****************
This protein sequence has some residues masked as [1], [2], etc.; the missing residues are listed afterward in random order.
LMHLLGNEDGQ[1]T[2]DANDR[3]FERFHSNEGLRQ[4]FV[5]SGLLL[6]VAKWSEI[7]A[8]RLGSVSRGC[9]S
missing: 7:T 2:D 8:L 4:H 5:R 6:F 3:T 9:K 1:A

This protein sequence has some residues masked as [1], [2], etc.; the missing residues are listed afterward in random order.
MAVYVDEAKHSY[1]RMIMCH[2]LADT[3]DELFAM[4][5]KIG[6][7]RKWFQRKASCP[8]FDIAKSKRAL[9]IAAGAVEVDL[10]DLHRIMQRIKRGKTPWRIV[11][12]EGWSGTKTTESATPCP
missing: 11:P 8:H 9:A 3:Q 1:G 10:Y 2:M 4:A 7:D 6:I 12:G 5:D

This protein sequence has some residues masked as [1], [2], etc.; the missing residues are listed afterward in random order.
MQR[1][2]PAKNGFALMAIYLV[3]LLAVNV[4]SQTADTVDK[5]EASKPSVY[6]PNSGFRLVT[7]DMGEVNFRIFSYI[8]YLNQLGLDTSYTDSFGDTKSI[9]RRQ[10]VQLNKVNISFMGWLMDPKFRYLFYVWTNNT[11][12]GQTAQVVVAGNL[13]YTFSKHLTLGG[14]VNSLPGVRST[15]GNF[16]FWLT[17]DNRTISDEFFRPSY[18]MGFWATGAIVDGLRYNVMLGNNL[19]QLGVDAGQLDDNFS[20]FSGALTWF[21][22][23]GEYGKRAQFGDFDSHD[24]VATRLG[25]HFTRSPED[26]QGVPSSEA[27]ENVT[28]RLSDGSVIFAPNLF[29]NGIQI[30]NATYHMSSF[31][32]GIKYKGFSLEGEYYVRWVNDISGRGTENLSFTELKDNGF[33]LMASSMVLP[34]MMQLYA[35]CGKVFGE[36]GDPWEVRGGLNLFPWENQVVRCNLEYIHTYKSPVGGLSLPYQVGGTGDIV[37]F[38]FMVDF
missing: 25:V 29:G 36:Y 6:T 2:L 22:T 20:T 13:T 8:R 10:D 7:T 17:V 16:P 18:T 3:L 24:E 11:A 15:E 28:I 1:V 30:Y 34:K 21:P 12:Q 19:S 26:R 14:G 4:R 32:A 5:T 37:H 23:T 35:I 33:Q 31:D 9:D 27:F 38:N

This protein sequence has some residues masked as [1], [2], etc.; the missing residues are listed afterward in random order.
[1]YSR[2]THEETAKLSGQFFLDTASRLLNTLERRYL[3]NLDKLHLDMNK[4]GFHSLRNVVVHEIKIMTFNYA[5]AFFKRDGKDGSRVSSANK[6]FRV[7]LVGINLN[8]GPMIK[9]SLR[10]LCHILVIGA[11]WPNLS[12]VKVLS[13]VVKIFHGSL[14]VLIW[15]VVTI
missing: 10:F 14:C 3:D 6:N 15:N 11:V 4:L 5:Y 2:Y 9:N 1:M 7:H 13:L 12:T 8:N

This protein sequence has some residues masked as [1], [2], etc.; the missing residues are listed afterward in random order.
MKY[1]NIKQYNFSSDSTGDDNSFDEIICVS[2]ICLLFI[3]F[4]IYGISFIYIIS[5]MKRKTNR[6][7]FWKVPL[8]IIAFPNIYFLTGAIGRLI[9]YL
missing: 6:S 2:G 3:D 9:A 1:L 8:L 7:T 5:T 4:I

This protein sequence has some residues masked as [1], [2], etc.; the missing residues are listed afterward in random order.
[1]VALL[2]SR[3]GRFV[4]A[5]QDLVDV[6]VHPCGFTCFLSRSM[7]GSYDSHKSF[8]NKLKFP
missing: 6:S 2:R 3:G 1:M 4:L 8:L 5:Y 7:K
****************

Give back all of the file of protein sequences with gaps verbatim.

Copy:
This protein sequence has some residues masked as [1], [2], etc.; the missing residues are listed afterward in random order.
LMHLLGNEDGQ[1]T[2]DANDR[3]FERFHSNEGLRQ[4]FV[5]SGLLL[6]VAKWSEI[7]A[8]RLGSVSRGC[9]S
missing: 7:T 2:D 8:L 4:H 5:R 6:F 3:T 9:K 1:A

This protein sequence has some residues masked as [1], [2], etc.; the missing residues are listed afterward in random order.
MAVYVDEAKHSY[1]RMIMCH[2]LADT[3]DELFAM[4][5]KIG[6][7]RKWFQRKASCP[8]FDIAKSKRAL[9]IAAGAVEVDL[10]DLHRIMQRIKRGKTPWRIV[11][12]EGWSGTKTTESATPCP
missing: 11:P 8:H 9:A 3:Q 1:G 10:Y 2:M 4:A 7:D 6:I 12:G 5:D

This protein sequence has some residues masked as [1], [2], etc.; the missing residues are listed afterward in random order.
MQR[1][2]PAKNGFALMAIYLV[3]LLAVNV[4]SQTADTVDK[5]EASKPSVY[6]PNSGFRLVT[7]DMGEVNFRIFSYI[8]YLNQLGLDTSYTDSFGDTKSI[9]RRQ[10]VQLNKVNISFMGWLMDPKFRYLFYVWTNNT[11][12]GQTAQVVVAGNL[13]YTFSKHLTLGG[14]VNSLPGVRST[15]GNF[16]FWLT[17]DNRTISDEFFRPSY[18]MGFWATGAIVDGLRYNVMLGNNL[19]QLGVDAGQLDDNFS[20]FSGALTWF[21][22][23]GEYGKRAQFGDFDSHD[24]VATRLG[25]HFTRSPED[26]QGVPSSEA[27]ENVT[28]RLSDGSVIFAPNLF[29]NGIQI[30]NATYHMSSF[31][32]GIKYKGFSLEGEYYVRWVNDISGRGTENLSFTELKDNGF[33]LMASSMVLP[34]MMQLYA[35]CGKVFGE[36]GDPWEVRGGLNLFPWENQVVRCNLEYIHTYKSPVGGLSLPYQVGGTGDIV[37]F[38]FMVDF
missing: 25:V 29:G 36:Y 6:T 2:L 22:T 20:T 13:T 8:R 10:D 7:T 17:V 16:P 18:T 3:L 24:E 11:A 15:E 28:I 1:V 30:Y 34:K 21:P 12:Q 19:S 26:R 14:G 4:R 32:A 5:T 37:H 23:T 35:I 33:Q 31:D 9:D 27:F 38:N

This protein sequence has some residues masked as [1], [2], etc.; the missing residues are listed afterward in random order.
[1]YSR[2]THEETAKLSGQFFLDTASRLLNTLERRYL[3]NLDKLHLDMNK[4]GFHSLRNVVVHEIKIMTFNYA[5]AFFKRDGKDGSRVSSANK[6]FRV[7]LVGINLN[8]GPMIK[9]SLR[10]LCHILVIGA[11]WPNLS[12]VKVLS[13]VVKIFHGSL[14]VLIW[15]VVTI
missing: 10:F 14:C 3:D 6:N 15:N 11:V 4:L 5:Y 2:Y 9:N 1:M 7:H 13:L 12:T 8:N

This protein sequence has some residues masked as [1], [2], etc.; the missing residues are listed afterward in random order.
MKY[1]NIKQYNFSSDSTGDDNSFDEIICVS[2]ICLLFI[3]F[4]IYGISFIYIIS[5]MKRKTNR[6][7]FWKVPL[8]IIAFPNIYFLTGAIGRLI[9]YL
missing: 6:S 2:G 3:D 9:A 1:L 8:L 7:T 5:T 4:I

This protein sequence has some residues masked as [1], [2], etc.; the missing residues are listed afterward in random order.
[1]VALL[2]SR[3]GRFV[4]A[5]QDLVDV[6]VHPCGFTCFLSRSM[7]GSYDSHKSF[8]NKLKFP
missing: 6:S 2:R 3:G 1:M 4:L 8:L 5:Y 7:K